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Celebrex warning stirs consumer confusion

The warning about Celebrex leads to some very disturbing questions about how new drugs are approved, a job that falls to the FDA. NBC's Tom Costello reports on why the agency is in the spotlight.

For many Americans, Friday's announcement about Celebrex' link to heart problems makes what's behind the drug counter all the more frightening and confusing. In addition to Vioxx, the list of major drug recalls in recent years is getting long.

For instance, in 2001, the cholesterol-lowering drug Baycol and an injectable anesthetic known as Raplon were recalled. In 2000, the agency recalled Lotronex, a treatment for irritable bowel syndrome, as well as the heartburn drug Propulsid, and phenylpropanolamine, an ingredient common in over-the-counter medicines.

"The FDA is falling down on its job to protect people from problems with prescription drugs," says Dr. Sydney Wolfe of the advocacy group Public Citizen.

Wolfe says the Food and Drug Administration has a far too cozy relationship with the major drug companies.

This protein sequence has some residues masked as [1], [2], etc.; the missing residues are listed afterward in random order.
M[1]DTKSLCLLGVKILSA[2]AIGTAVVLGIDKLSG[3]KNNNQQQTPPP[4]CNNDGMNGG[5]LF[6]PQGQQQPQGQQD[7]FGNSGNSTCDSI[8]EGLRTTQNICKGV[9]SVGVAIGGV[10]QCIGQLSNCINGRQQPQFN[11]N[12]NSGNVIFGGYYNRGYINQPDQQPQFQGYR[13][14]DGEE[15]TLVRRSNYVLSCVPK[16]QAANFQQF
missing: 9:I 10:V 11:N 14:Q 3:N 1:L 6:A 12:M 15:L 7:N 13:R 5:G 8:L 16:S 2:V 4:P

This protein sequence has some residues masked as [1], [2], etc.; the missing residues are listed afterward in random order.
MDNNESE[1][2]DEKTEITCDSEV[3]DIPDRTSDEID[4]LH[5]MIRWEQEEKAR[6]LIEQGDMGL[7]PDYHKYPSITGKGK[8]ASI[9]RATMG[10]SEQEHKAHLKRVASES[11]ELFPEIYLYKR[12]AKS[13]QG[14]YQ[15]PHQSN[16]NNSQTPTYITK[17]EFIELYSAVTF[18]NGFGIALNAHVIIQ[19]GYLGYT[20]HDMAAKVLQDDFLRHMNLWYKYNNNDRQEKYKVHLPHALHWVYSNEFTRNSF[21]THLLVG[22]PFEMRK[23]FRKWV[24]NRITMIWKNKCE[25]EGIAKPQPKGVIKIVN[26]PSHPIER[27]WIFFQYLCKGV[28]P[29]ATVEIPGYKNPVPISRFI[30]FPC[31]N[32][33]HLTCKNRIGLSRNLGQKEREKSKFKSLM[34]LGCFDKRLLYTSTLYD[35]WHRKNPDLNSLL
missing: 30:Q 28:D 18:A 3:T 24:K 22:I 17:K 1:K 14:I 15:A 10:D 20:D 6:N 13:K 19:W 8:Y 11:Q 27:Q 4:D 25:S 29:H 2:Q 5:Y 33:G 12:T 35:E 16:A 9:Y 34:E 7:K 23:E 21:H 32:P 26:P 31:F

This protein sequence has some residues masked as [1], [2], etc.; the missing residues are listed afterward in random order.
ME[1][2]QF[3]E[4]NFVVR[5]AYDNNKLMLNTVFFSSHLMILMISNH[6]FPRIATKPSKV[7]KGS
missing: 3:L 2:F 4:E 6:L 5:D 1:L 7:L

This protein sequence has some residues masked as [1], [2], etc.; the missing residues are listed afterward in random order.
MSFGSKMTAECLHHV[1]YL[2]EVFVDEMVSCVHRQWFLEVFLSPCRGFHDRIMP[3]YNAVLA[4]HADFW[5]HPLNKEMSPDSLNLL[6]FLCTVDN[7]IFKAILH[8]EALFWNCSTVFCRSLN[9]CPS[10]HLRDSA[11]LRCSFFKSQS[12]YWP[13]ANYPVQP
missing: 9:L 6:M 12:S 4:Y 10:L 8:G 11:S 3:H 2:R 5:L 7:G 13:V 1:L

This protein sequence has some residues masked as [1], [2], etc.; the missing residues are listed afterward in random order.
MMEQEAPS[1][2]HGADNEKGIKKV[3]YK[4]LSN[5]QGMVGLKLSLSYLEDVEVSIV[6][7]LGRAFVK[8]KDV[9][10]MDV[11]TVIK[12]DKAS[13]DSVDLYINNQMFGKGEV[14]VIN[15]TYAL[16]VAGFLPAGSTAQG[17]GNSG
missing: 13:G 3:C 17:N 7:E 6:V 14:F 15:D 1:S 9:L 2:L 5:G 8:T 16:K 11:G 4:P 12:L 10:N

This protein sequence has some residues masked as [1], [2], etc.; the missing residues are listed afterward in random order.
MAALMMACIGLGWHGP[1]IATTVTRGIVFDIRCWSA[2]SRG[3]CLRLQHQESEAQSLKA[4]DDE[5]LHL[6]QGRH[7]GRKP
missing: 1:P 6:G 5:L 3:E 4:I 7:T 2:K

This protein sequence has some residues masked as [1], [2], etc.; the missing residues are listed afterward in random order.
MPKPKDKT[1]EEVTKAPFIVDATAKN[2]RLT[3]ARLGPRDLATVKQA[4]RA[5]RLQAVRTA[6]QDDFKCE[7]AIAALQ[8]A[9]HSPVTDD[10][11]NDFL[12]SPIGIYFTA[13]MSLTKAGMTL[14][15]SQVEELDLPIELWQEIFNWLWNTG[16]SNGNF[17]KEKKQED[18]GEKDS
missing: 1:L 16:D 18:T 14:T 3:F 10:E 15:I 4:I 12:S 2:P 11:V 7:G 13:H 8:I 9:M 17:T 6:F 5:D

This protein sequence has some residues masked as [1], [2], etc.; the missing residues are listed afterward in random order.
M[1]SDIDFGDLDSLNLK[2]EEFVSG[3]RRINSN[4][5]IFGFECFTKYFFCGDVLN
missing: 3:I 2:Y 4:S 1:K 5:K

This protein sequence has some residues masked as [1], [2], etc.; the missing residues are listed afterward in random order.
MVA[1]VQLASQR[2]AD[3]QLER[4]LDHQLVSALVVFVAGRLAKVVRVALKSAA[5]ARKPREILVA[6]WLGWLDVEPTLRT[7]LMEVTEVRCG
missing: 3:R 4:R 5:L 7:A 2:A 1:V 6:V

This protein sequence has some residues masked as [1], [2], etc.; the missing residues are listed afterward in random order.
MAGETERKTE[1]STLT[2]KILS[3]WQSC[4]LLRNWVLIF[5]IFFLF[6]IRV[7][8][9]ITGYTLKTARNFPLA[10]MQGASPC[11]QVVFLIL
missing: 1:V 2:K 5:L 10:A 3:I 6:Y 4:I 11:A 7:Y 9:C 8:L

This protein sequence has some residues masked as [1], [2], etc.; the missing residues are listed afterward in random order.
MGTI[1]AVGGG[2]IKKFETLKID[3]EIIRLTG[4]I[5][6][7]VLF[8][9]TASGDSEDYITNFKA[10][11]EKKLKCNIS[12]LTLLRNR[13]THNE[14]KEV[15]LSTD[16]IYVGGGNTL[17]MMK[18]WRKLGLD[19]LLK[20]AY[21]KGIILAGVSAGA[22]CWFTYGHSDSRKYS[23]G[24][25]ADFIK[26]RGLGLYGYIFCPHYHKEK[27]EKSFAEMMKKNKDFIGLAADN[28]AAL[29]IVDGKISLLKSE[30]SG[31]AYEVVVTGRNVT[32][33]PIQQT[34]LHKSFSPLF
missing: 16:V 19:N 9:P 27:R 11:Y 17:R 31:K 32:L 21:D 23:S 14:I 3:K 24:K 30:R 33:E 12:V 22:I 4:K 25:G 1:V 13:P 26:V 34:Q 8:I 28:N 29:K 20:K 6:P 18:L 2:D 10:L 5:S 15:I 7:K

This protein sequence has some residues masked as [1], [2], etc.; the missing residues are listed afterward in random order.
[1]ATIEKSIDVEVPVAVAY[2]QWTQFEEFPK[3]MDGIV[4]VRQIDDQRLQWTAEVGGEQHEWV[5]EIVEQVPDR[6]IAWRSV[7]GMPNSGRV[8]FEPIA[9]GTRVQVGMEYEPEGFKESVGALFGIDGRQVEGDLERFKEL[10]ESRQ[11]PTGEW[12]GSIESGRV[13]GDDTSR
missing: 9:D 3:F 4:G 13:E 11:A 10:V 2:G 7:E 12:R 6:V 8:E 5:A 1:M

A governmentinspector generalreport made public this week found that of the $187 million spent on new drug reviews, $86 million was provided by the pharmaceutical industry.

The inspector general report also found that the FDA often rushes drug reviews, and doesn't know all of the risks associated with drugs when they are approved. In fact, in a recent survey, 20 percent of FDA scientists reported feeling pressured to approve drugs, despite having reservations.

But the FDA defends its review process, which it calls sound and thorough.

"I would say that the FDA is on the job, that we're evaluating the products that are on the market," says acting FDA commissioner Lester Crawford. "We're being careful with the products before they go on the market."

And the drug industry says recalls are actually rather rare.

"The fact is, the percentage of withdrawals as a result of all the drugs that are approved is a very low 2.3 percent," says Alan Goldhammer of Pharmaceutical Research and Manufacturers of America.

But after spending $800 million, on average, to develop a new drug, companies are also eager to recoup their investment before a patent expires, which usually happens in just 12 to 17 years.